If Catholic women could be deacons, what is the biggest visible change parishioners would see on Sundays? We hear many Catholics say they long for women to have the opportunity to preach from the ambo at Sunday Mass. Ordaining women to the diaconate would open up a stable, recognized pathway for women with adequate preparation to be able to preach. And so we were delighted when it was announced in mid-October that Discerning Deacons, in collaboration with Saint Mary’s College in Notre Dame, Indiana was awarded a Compelling Preaching Grant from Lilly Endowment to create a program that will allow students to earn a Certificate in Catholic Preaching and Ministry of the Word.
Then, to prepare for a dynamic witness in Rome, Anna Robertson organized a 17-person Young Adult Delegation to attend Together 2023, an ecumenical gathering for young adults that included synodal conversations and workshops with other young people from around the world. They attended the Synod’s Opening Mass and had the opportunity to greet and pray with numerous Synod delegates as they made their way around St. Peter’s Square.
Later in October we welcomed another discerning deacons delegation, and together with the Women and Ministeriality Thematic Core Group of the Ecclesial Conference of the Amazon (CEAMA) we hosted a “Symposium on a Synodal Diaconate” held at the Aula of the Jesuit Curia near the Vatican. Sixty-five people attended the symposium, including synod assembly delegates, religious sisters and theologians in Rome, Fordham students and others. It was our contribution to the vision of the renewal of the permanent diaconate that includes men and women for a synodal, missionary Church that goes out to the peripheries – a diaconate that shares the good news of the love of Christ and accompanies people in their struggles for abundant life.
Tragically, when war broke out between Israel and Palestine in October, we were reminded how much is at stake in embracing this synodal process as we participated in the Synod rosary for peace at St. Peter’s Square. Pope Francis has often called on Catholics to become artisans of peace – capable of deep encounters with diverse people to engage in listening, dialogue, and discernment about the most complex and difficult problems we face in our faith communities and in our world.
Indeed, when the work of the Synod Assembly was published in the document, A Synodal Church in Mission Synthesis Report, it affirmed the important role women have played in the Church for generations. And more than two-thirds of synod voters support addressing the possibility of women deacons, affirming what we knew to be true – this topic is not as divisive as people would have us believe.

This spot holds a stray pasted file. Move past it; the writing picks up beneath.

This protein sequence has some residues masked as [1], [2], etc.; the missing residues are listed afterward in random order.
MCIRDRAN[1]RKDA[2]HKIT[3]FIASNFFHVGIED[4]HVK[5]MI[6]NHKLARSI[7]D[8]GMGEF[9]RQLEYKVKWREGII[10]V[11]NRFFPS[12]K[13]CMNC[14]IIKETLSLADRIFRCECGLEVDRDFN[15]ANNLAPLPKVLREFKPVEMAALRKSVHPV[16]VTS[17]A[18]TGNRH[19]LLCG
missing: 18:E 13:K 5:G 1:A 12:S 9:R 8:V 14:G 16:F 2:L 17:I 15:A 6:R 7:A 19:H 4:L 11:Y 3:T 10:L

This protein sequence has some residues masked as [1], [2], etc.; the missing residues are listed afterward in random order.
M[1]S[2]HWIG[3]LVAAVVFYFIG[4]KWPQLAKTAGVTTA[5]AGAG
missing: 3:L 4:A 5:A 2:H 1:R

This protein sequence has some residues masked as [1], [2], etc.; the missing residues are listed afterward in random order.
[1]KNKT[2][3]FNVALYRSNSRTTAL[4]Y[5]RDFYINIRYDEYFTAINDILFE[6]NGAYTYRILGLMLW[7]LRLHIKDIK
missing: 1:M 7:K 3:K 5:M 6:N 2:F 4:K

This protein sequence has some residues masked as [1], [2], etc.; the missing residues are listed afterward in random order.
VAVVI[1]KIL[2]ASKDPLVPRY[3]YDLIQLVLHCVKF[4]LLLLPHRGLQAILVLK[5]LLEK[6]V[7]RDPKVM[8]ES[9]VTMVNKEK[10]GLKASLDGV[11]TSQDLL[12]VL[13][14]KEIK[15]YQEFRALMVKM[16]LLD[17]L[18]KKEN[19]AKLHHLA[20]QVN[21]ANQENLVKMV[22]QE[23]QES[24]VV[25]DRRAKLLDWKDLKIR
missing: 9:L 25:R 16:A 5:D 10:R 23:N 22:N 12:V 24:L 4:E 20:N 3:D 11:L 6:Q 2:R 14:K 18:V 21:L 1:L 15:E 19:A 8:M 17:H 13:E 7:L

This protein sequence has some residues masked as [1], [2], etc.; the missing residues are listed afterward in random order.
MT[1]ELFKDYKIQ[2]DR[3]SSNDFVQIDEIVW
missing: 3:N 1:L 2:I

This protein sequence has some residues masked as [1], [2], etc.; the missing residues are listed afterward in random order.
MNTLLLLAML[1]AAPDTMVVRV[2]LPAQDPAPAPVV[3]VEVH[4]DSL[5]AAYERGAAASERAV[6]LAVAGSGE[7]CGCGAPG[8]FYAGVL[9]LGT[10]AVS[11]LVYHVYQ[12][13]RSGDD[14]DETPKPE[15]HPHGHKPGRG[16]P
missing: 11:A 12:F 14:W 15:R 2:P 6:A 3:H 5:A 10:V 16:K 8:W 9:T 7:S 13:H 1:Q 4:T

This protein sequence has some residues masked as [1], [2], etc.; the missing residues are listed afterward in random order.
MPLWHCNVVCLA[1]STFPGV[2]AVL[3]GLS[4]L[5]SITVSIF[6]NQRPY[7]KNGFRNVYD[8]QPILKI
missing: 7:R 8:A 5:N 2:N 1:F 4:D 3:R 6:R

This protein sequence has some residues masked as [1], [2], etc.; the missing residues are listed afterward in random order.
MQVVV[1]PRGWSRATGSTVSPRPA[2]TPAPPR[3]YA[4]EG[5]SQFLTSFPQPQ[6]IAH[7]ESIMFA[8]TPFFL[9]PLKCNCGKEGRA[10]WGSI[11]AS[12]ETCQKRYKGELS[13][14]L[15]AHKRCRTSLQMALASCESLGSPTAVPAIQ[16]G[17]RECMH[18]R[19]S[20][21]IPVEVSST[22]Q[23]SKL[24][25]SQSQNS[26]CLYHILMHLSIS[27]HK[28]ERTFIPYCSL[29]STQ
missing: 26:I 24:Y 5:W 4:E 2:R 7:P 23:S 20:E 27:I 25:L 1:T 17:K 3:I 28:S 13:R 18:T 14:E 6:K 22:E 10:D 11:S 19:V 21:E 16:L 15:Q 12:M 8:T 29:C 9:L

A proposal in the section on “Women in the Life and Mission of the Church” states: “Theological and pastoral research on the access of women to the diaconate should be continued, benefiting from consideration of the results of the commissions specially established by the Holy Father, and from the theological, historical and exegetical research already undertaken. If possible, the results of this research should be presented to the next Session of the Assembly.”
And in the section on “Deacons and Priests in a Synodal Church,” one proposal states: “The uncertainties surrounding the theology of the diaconate are related to the fact that is has only been restored to a distinct and permanent hierarchical ministry in the Latin Church since the Second Vatican Council. Deeper study will shed light on the question of the access of women to the diaconate.”
The question about ordaining women to the diaconate continues to be held and deepened with Synod delegates wanting to actively consider the research and the pastoral needs for our times at the 2024 Synod Assembly.
Support the Mission: Make a Gift to Discerning Deacons
In 2022 about 500 people attended our zoom prayer to celebrate the feast day of Deacon St. Phoebe. This year, 46,000 people participated in celebrations at 170 institutions to commemorate St. Phoebe. This extraordinary year of growing the conversation and the discernment would not have been possible without you and generous benefactors who have helped us to steward the question. During this season of giving, we invite you to participate by making a financial contribution.
Your support enables Discerning Deacons to create educational materials and to reach more people. Every Catholic should know that there were women deacons in early Christianity; that the Church is conducting a historical Synod on Communion, Participation and Mission; and that ordaining women to the diaconate will be actively deliberated at the Synod Assembly in October 2024.
Your contribution helps us to tell the stories of women in ministry today and the difference they could make in our faith communities if the Church allowed bishops to ordain them to the permanent diaconate to meet urgent pastoral needs – in our prisons, hospitals, military bases, campus ministries, rural areas, on reservations, in faith communities and any place where she is bringing the light of Christ and standing with those on the margins and peripheries.
To make your year-end contribution today – donate here.
This link will take you to the discerning deacons blogs on our website. If during Christmas gatherings, friends and family ask you what has given you hope this year, share a favorite story with family and friends.
As we conclude 2023 with gratitude and look onward to 2024, we invite you to begin, as always, in prayer. Join Discerning Deacons on Wednesday, January 3 at 7 pm ET / 4 pm PT as our team offers the St. Phoebe Prayer for a Synodal Church and as we celebrate our baptismal call to be protagonists and creators of God’s kin-dom on earth. Register here.
The next issue of our newsletter, The Witness, will be published January 10. From everyone on the Discerning Deacons team – Anna, Carolina, Lisa, and Maureen – may the joy and peace of Christ be yours this Christmas,
P.S. Dr. Cynthia Bailey Manns offers a brief reflection on how she prepared for her experience as a Synod delegate and the meaning of the gift she gave to Pope Francis..